A lingering rock cistus highlights the banks of the reservoir. A couple of weeks ago I ventured up to Beliche, in part to check the water levels, but also because it’s a largely uninhabited area. Or so I thought! The car parking area alongside the dam surprised me. Leathers and helmet clad bikers were thronging the space. But they kept to themselves, and we duly distanced ourselves too. As they pulled away we got a thumbs up and a cheery wave. Life has to move forward, but you can choose your own pace.
Around here, you can imagine, it’s pretty slow. April and early May saw a lot of rainfall. A Godsend, because the reservoirs were dangerously low. And also because the Portuguese really don’t like the rain, and were very happy to stay home and avoid it. Fique em casa! Stay at home. Job done!
There were no tourists, so nobody to get upset but a handful of disgruntled expats who’ve chosen to live here. Blue skies are theirs by right, aren’t they? And eventually were restored, the timing being almost perfect, as beaches and beautiful countryside again became available. With enormous gratitude for what we have, and not a little trepidation, we set out.
If anything could dispel doubt, it was the sparkling blue waters of the Beliche dam. Such a relief to see water levels being restored, for summers here can be long and hot. Bypassing the fearsome machinery, we climbed the hill to gaze back down at the dam.
I freely admit, not the most exciting walk we have ever undertaken, but just then it felt like giant steps into the unknown. I delighted in the freshness of the air, and the soft sprinkling of lemon and lilac flowers dusting the hillside.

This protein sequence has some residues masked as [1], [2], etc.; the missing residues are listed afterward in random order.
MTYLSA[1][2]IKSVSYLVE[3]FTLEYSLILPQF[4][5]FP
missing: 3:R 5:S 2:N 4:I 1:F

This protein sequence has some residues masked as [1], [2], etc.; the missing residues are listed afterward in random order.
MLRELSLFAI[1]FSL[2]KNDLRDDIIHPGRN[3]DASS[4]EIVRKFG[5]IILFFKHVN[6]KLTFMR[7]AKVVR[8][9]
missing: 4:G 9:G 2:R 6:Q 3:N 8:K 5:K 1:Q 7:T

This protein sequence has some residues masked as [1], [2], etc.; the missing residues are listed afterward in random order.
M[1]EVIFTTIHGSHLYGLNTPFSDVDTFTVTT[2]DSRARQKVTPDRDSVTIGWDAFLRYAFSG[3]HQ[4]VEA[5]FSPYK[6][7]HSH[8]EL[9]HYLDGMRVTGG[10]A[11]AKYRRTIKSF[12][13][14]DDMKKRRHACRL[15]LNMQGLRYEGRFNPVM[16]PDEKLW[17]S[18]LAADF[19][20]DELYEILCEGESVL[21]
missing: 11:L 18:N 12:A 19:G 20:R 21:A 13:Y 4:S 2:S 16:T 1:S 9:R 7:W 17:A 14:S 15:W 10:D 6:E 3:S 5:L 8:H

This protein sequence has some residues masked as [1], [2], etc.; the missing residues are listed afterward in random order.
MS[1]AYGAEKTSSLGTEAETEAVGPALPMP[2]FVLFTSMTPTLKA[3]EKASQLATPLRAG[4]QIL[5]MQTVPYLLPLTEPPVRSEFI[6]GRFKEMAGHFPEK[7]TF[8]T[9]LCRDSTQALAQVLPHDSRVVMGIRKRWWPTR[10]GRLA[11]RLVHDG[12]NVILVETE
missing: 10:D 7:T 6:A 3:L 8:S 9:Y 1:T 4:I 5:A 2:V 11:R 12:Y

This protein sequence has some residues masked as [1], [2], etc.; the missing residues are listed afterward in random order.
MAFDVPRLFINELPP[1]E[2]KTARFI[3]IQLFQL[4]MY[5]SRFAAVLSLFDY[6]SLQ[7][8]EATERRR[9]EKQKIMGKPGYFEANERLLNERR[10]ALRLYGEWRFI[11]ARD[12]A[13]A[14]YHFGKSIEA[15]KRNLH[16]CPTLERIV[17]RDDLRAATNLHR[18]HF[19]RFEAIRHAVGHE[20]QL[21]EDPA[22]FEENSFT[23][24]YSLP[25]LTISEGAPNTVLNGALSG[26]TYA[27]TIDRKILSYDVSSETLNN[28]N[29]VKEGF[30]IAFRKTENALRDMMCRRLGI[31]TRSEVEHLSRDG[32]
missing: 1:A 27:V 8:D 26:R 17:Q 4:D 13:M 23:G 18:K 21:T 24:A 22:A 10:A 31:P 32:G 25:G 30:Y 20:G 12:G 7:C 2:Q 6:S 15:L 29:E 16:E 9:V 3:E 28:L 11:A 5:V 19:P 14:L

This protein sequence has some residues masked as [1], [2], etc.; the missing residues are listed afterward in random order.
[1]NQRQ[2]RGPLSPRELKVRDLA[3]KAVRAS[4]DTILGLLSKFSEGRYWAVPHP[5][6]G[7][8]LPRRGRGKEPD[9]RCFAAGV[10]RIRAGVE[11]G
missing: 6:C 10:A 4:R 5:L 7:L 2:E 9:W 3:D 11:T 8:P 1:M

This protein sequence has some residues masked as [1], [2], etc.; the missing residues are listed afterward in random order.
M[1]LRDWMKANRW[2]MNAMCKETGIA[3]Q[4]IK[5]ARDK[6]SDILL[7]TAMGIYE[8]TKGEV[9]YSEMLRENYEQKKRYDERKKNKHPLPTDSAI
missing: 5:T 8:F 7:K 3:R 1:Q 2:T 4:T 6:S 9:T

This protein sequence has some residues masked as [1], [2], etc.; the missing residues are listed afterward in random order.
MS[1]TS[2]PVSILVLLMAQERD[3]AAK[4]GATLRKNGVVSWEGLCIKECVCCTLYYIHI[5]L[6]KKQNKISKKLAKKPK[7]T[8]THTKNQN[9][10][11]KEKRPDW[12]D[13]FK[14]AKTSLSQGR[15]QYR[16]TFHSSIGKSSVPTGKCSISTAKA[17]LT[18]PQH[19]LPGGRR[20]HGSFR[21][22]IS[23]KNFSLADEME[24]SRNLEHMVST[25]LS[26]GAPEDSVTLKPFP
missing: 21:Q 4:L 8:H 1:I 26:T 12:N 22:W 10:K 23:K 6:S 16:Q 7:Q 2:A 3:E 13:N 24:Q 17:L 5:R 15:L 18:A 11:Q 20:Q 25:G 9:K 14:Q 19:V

A cloud passed overhead, just as I was pausing to admire another solitary cistus. And then drifted away to join its brothers, dreaming in the sky.
This circular walk is a little more than 6kms, sufficient in the mounting heat, and before long we were below the IC27, which runs north towards the Alentejo. There are a couple of farms in the valley, and a donkey, who gave me rather a disdainful look.
Experience has taught me to be more wary of beehives! And their aggressive inhabitants.
The map indicated a river flowing towards the dam, but it must long since have dried up. The telltale reminder, an overgrown measure of depth, was just visible through the shrubs. A gentle climb brought us back to the car park. I’d love to share the lemon drizzle cake made by one of my companions, to celebrate our first visit since the onset of the virus. But I devoured 2 pieces, and never even gave it a thought! Next time…
However, I’m more than willing to share some great walks. Here we go!
Always good to meet another Algarve blogger, and Tracy is also a published authoress :
Wouldn’t you just love to meet Sheetal here? I know I would!
Indra shares her memories of the natural beauty of Canada :
While Janet improves my vocabulary, amidst the natural surroundings of Arizona :
Sharon is surrounded by some beautiful countryside too :
And Susanne is simply happy to be outdoors again :
An easy, unhurried style of life, with Drake :
And a poignant and personal post from Alice :
A poetic lady I know as ‘Heart to Heart’ (Dil se Dil tak… ) Such a lovely name for a blog, Rita :
There must be a history to this village name, Jonno? Always smiling, these two!
You can admire a little beauty with Rupali any time :
While Anabel knows the way to my heart. Via a drystone roundhouse is especially good :
Calling Becky, Debbie, Sue and Margaret- Ulli has found us some more goats!
That’s it for this week! I’m going to put the brakes on for a little while. It’s getting too hot to walk on a regular basis, though I did another 6kms yesterday to check out the larger dam at Odeleite. Not looking too bad at present, but there’s a long way to go. Take care all, and I’ll see you soon.